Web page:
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Computation

Computation

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Computation

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  1. Computation

  2. Binary Numbers • Decimal numbers • Binary numbers http://faculty.mc3.edu/pvetere/Applets/APPLETS/NUMSYS/applet_frame.htm

  3. Text Computers have revolutionized our world. They have changed the course of our daily lives, the way we do science, the way we entertain ourselves, the way that business is conducted, and the way we protect our security.

  4. Text Computers have revolutionized our world. They have changed the course of our daily lives, the way we do science, the way we entertain ourselves, the way that business is conducted, and the way we protect our security. Les ordinateurs ont révolutionné notre monde. Ils ont changé le cours de notre vie quotidienne, notre façon de faire la science, la façon dont nous nous divertissons, la façon dont les affaires sont menées, et la façon dont nous protégeons notre sécurité.

  5. Text Computers have revolutionized our world. They have changed the course of our daily lives, the way we do science, the way we entertain ourselves, the way that business is conducted, and the way we protect our security. Les ordinateurs ont révolutionné notre monde. Ils ont changé le cours de notre vie quotidienne, notre façon de faire la science, la façon dont nous nous divertissons, la façon dont les affaires sont menées, et la façon dont nous protégeons notre sécurité. 計算機已經徹底改變我們的世界。當然,他們已經改變了我們的日常生活中,我們這樣做科研,我們自娛自樂的方式,經營的方式進行的方式,以及我們保護我們的安全。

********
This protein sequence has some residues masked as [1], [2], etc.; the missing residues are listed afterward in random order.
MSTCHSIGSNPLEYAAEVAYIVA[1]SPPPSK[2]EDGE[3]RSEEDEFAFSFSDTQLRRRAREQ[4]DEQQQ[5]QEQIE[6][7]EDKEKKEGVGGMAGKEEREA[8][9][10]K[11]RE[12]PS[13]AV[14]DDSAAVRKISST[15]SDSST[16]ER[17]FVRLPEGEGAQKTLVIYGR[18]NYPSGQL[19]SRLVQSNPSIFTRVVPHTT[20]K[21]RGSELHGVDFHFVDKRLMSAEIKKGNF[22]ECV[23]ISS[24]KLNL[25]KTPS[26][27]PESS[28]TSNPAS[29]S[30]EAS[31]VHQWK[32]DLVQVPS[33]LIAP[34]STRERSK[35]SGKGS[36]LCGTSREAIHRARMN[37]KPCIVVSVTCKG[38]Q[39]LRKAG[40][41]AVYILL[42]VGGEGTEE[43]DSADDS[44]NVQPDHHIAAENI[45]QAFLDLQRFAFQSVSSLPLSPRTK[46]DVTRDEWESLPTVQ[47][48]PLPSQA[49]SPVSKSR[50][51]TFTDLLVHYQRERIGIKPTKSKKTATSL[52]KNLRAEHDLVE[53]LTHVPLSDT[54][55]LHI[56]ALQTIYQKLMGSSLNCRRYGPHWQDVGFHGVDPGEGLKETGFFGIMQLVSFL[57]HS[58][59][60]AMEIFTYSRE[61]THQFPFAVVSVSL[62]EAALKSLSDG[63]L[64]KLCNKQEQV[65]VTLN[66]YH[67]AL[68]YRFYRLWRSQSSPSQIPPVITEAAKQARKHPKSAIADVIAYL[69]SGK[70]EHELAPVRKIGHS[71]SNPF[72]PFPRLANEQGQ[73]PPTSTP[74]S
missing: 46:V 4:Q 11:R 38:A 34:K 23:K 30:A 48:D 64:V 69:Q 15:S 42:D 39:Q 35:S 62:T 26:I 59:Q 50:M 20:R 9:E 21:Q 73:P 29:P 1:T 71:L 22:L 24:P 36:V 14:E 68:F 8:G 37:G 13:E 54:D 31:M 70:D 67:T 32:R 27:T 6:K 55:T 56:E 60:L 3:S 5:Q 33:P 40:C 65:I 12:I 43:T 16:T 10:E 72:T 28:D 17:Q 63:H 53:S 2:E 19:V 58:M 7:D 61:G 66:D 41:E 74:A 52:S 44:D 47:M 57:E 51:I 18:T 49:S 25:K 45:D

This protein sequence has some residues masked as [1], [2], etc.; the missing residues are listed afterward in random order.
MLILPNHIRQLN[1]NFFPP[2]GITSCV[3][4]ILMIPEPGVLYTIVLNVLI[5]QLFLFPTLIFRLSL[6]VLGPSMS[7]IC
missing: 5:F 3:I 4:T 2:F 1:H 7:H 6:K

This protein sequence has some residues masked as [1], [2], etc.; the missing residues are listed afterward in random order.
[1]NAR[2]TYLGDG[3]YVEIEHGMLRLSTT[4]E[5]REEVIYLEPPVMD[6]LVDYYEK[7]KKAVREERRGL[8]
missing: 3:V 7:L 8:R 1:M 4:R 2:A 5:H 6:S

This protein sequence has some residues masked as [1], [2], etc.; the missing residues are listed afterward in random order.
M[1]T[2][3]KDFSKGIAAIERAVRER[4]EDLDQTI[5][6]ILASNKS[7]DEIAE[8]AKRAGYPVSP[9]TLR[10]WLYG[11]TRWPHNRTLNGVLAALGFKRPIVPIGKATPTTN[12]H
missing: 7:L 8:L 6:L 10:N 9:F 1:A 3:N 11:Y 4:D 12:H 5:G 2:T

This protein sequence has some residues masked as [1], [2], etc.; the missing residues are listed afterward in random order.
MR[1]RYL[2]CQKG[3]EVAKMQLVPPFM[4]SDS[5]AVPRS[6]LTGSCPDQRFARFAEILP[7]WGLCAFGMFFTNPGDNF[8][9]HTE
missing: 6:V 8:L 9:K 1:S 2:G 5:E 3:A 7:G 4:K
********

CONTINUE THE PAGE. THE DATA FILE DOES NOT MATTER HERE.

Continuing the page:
6. Representing Text • Decide how many characters we need to represent. • Determine the required number of bits. • Ascii: 7 bits. Can encode 27 = 128 different symbols.

  7. Ascii http://www.krisl.net/cgi-bin/ascbin.pl

  8. Representing Text F o u r 01000110 01101111 01110101 01110010

  9. Representing Text T h e n u m b e r i s 1 7 . 54 68 65 20 6E 75 6D 62 65 72 20 69 73 20 31 37 2E

  10. When We Need More Characters What about things like: 简体字

  11. When We Need More Characters What about things like: 简体字 Answer: Unicode: 32 bits. Over 4 million characters. http://www.unicode.org/charts/ A conversion applet: http://www.pinyin.info/tools/converter/chars2uninumbers.html

  12. But What Do Symbols Look Like? Computers have revolutionized our world. Computers have revolutionized our world. Computers have revolutionized our world. Computers have revolutionized our world. Computers have revolutionized our world.

  13. The Basic Idea results = google(text, query)

  14. The Basic Idea results = google(text, query) if word_count(text) > 5000: return(“Done!!”) else: return(“No sleep yet.”)

  15. The Basic Idea results = google(text, query) if word_count(text) > 5000: return(“Done!!”) else: return(“No sleep yet.” display = render(text, font)

  16. The Basic Idea Computers have revolutionized our world.

  17. Digital Images

  18. Pixels

  19. Pixels Now we must turn this 2-dimensional bit matrix into a string of bits.

  20. Pixels 0000110000 0001111000 0011111100 0111111110 0111111110 0111111110 0111001110 0111001110 0111001110 0111001110

  21. Digital Images

  22. Two Color Models

  23. RGB The red channel

  24. RGB The green channel

  25. RGB Red Green Blue

  26. Experimenting with RGB http://www.jgiesen.de/ColorTheory/RGBColorApplet/rgbcolorapplet.html

  27. Representing Sounds

  28. Digitizing Sound